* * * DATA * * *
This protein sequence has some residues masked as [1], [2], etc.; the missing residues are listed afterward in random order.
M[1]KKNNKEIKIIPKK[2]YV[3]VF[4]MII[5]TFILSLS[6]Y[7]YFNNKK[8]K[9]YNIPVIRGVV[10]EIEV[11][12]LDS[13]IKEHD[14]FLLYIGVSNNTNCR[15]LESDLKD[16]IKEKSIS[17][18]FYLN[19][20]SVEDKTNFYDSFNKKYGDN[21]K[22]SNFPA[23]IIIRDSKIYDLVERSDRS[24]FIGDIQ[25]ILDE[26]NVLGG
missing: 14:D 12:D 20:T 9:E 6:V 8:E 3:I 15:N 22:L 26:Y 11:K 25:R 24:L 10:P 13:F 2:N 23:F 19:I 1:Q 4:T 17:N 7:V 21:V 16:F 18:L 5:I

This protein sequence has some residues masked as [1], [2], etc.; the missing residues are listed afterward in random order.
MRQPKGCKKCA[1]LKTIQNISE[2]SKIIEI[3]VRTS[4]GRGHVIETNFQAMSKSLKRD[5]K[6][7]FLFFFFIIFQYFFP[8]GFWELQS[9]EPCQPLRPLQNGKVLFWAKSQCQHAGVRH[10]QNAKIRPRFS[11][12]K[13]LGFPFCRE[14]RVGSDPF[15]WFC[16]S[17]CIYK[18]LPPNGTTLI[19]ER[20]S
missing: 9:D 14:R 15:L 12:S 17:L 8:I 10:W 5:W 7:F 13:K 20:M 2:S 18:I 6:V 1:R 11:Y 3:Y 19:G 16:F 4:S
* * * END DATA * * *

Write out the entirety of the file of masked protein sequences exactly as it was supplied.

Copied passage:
This protein sequence has some residues masked as [1], [2], etc.; the missing residues are listed afterward in random order.
M[1]KKNNKEIKIIPKK[2]YV[3]VF[4]MII[5]TFILSLS[6]Y[7]YFNNKK[8]K[9]YNIPVIRGVV[10]EIEV[11][12]LDS[13]IKEHD[14]FLLYIGVSNNTNCR[15]LESDLKD[16]IKEKSIS[17][18]FYLN[19][20]SVEDKTNFYDSFNKKYGDN[21]K[22]SNFPA[23]IIIRDSKIYDLVERSDRS[24]FIGDIQ[25]ILDE[26]NVLGG
missing: 14:D 12:D 20:T 9:E 6:V 8:E 3:I 15:N 22:L 26:Y 11:K 25:R 24:L 10:P 13:F 2:N 23:F 19:I 1:Q 4:T 17:N 7:V 21:V 16:F 18:L 5:I

This protein sequence has some residues masked as [1], [2], etc.; the missing residues are listed afterward in random order.
MRQPKGCKKCA[1]LKTIQNISE[2]SKIIEI[3]VRTS[4]GRGHVIETNFQAMSKSLKRD[5]K[6][7]FLFFFFIIFQYFFP[8]GFWELQS[9]EPCQPLRPLQNGKVLFWAKSQCQHAGVRH[10]QNAKIRPRFS[11][12]K[13]LGFPFCRE[14]RVGSDPF[15]WFC[16]S[17]CIYK[18]LPPNGTTLI[19]ER[20]S
missing: 9:D 14:R 15:L 12:S 17:L 8:I 10:W 5:W 7:F 13:K 20:M 2:S 18:I 6:V 1:R 11:Y 3:Y 19:G 16:F 4:S